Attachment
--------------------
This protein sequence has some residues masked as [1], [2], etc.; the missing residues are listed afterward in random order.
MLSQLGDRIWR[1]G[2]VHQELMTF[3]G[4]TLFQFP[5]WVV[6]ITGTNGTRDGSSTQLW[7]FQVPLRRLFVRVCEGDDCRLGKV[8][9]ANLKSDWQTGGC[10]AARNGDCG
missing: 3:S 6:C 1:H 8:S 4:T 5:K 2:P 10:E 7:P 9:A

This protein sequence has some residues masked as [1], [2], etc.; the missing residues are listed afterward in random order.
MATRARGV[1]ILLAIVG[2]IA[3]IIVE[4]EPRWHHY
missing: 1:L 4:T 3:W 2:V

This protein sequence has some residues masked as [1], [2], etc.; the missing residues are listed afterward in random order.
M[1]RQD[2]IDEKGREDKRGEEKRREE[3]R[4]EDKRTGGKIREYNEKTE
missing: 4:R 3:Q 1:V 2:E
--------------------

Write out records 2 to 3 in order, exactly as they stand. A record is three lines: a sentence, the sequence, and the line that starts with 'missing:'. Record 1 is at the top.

This protein sequence has some residues masked as [1], [2], etc.; the missing residues are listed afterward in random order.
MATRARGV[1]ILLAIVG[2]IA[3]IIVE[4]EPRWHHY
missing: 1:L 4:T 3:W 2:V

This protein sequence has some residues masked as [1], [2], etc.; the missing residues are listed afterward in random order.
M[1]RQD[2]IDEKGREDKRGEEKRREE[3]R[4]EDKRTGGKIREYNEKTE
missing: 4:R 3:Q 1:V 2:E